“The global health crisis has changed consumer preferences in new and unexpected ways,” says Vince Macchiocchi, ADM president for nutrition. “We are seeing a heightened demand for foods and beverages that support immune systems.”
Macchiocchi made his remarks to the IDDBA for its What’s in Store 2021.
Consumption of plant-based meats is growing faster than animal-based meats as COVID health extends a trend already established among younger consumers.
More than a third of meat-eating Millennials eat four or more plant-based dinners a week, according to What’s in Store, and 65% of Gen Z consumers find plant-based foods appealing.
Walnut, pumpkin seed and sunflower oils are competing with olive oil as healthy alternatives for salad dressings or cooking, according to the Whole Foods Trends list.
Deli service counter salami sales topped a quarter billion dollars in the year ending Oct. 3,2021, according to IRI data, and delis sold more than $400 million in feta cheese in the year ending Oct. 3, 2021, according to What’s in Store.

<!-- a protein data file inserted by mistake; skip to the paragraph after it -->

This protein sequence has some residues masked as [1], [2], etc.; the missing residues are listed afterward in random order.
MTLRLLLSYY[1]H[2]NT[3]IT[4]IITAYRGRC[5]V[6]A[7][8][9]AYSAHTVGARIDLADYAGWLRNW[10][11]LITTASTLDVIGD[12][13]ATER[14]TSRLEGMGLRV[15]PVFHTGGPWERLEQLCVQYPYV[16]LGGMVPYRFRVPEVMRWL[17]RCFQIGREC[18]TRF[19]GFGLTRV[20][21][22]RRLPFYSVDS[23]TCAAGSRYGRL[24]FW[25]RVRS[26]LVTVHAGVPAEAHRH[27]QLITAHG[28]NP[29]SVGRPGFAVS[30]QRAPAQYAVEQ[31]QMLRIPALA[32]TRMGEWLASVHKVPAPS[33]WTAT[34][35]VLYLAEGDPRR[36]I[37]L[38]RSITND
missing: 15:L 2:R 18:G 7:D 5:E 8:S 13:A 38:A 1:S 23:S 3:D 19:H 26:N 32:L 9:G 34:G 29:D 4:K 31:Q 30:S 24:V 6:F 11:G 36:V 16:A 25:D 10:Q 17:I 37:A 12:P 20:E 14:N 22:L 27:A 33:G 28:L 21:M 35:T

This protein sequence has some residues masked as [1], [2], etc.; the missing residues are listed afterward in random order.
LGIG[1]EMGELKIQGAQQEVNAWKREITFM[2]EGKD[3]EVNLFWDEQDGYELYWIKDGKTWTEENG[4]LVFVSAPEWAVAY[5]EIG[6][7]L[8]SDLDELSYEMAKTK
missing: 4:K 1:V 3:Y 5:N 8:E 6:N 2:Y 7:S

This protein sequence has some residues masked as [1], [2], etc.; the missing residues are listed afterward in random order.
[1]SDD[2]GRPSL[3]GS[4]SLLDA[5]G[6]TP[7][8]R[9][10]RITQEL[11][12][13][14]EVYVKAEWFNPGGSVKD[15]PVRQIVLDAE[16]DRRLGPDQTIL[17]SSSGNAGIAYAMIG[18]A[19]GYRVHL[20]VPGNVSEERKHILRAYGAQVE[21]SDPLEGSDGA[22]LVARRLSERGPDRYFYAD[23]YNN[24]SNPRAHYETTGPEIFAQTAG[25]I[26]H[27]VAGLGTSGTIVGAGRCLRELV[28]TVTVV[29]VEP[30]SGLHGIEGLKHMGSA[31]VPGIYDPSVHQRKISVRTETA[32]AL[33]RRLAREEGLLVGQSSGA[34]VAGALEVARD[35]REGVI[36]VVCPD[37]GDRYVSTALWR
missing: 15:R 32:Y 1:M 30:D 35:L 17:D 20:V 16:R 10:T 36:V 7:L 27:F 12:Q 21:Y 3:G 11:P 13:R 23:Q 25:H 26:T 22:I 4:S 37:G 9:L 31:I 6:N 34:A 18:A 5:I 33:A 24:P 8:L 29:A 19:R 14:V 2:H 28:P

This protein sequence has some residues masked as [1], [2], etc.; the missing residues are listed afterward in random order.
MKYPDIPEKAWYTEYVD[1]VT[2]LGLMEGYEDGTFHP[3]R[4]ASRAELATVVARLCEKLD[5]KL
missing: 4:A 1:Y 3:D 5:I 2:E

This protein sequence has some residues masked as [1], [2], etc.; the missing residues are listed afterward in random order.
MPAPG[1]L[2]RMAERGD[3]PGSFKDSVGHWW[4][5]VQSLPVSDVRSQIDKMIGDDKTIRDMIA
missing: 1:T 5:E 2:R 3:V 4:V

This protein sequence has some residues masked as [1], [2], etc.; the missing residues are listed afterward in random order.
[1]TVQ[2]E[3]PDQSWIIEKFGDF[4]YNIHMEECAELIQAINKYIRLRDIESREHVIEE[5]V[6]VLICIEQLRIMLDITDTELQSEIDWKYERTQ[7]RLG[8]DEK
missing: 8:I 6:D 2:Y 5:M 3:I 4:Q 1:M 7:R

But the time is right to emphasize the role many Mediterranean foods can play in the healthier, plant-based diets that have gained favor.
“Think beyond just meats and cheeses,” advises Pozzuto. “Plant-based eating and foods are trending and so creating a well-rounded Mediterranean destination is vital: olives, crisp pickled vegetables, marinated artichokes, mushrooms, peppers, bruschettas, tapenades and fruit spreads.”
A variety of plant-based Mediterranean ingredients are staples for healthy cooking.